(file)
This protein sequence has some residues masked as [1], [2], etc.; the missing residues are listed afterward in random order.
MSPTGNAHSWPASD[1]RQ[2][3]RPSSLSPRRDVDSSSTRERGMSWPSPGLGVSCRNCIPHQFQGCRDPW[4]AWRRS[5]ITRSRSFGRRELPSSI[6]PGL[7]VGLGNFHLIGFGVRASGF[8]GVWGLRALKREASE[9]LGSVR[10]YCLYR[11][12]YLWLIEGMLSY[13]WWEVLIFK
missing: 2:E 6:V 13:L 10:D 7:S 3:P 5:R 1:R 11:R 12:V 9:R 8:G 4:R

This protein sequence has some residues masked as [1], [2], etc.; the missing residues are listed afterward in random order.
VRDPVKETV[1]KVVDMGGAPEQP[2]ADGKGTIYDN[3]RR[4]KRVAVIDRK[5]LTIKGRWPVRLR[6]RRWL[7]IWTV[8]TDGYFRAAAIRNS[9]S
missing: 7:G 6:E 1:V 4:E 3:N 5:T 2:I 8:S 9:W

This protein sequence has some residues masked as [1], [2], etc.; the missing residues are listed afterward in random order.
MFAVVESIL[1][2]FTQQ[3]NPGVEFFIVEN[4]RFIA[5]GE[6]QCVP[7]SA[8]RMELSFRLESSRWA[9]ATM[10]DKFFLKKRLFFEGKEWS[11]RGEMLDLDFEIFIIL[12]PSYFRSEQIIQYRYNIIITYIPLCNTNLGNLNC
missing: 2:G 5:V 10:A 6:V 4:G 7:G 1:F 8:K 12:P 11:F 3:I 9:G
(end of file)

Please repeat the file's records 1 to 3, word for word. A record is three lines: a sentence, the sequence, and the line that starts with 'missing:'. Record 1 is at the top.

This protein sequence has some residues masked as [1], [2], etc.; the missing residues are listed afterward in random order.
MSPTGNAHSWPASD[1]RQ[2][3]RPSSLSPRRDVDSSSTRERGMSWPSPGLGVSCRNCIPHQFQGCRDPW[4]AWRRS[5]ITRSRSFGRRELPSSI[6]PGL[7]VGLGNFHLIGFGVRASGF[8]GVWGLRALKREASE[9]LGSVR[10]YCLYR[11][12]YLWLIEGMLSY[13]WWEVLIFK
missing: 2:E 6:V 13:L 10:D 7:S 3:P 5:R 1:R 11:R 12:V 9:R 8:G 4:R

This protein sequence has some residues masked as [1], [2], etc.; the missing residues are listed afterward in random order.
VRDPVKETV[1]KVVDMGGAPEQP[2]ADGKGTIYDN[3]RR[4]KRVAVIDRK[5]LTIKGRWPVRLR[6]RRWL[7]IWTV[8]TDGYFRAAAIRNS[9]S
missing: 7:G 6:E 1:V 4:E 3:N 5:T 2:I 8:S 9:W

This protein sequence has some residues masked as [1], [2], etc.; the missing residues are listed afterward in random order.
MFAVVESIL[1][2]FTQQ[3]NPGVEFFIVEN[4]RFIA[5]GE[6]QCVP[7]SA[8]RMELSFRLESSRWA[9]ATM[10]DKFFLKKRLFFEGKEWS[11]RGEMLDLDFEIFIIL[12]PSYFRSEQIIQYRYNIIITYIPLCNTNLGNLNC
missing: 2:G 5:V 10:A 6:V 4:G 7:G 1:F 8:K 12:P 11:F 3:I 9:G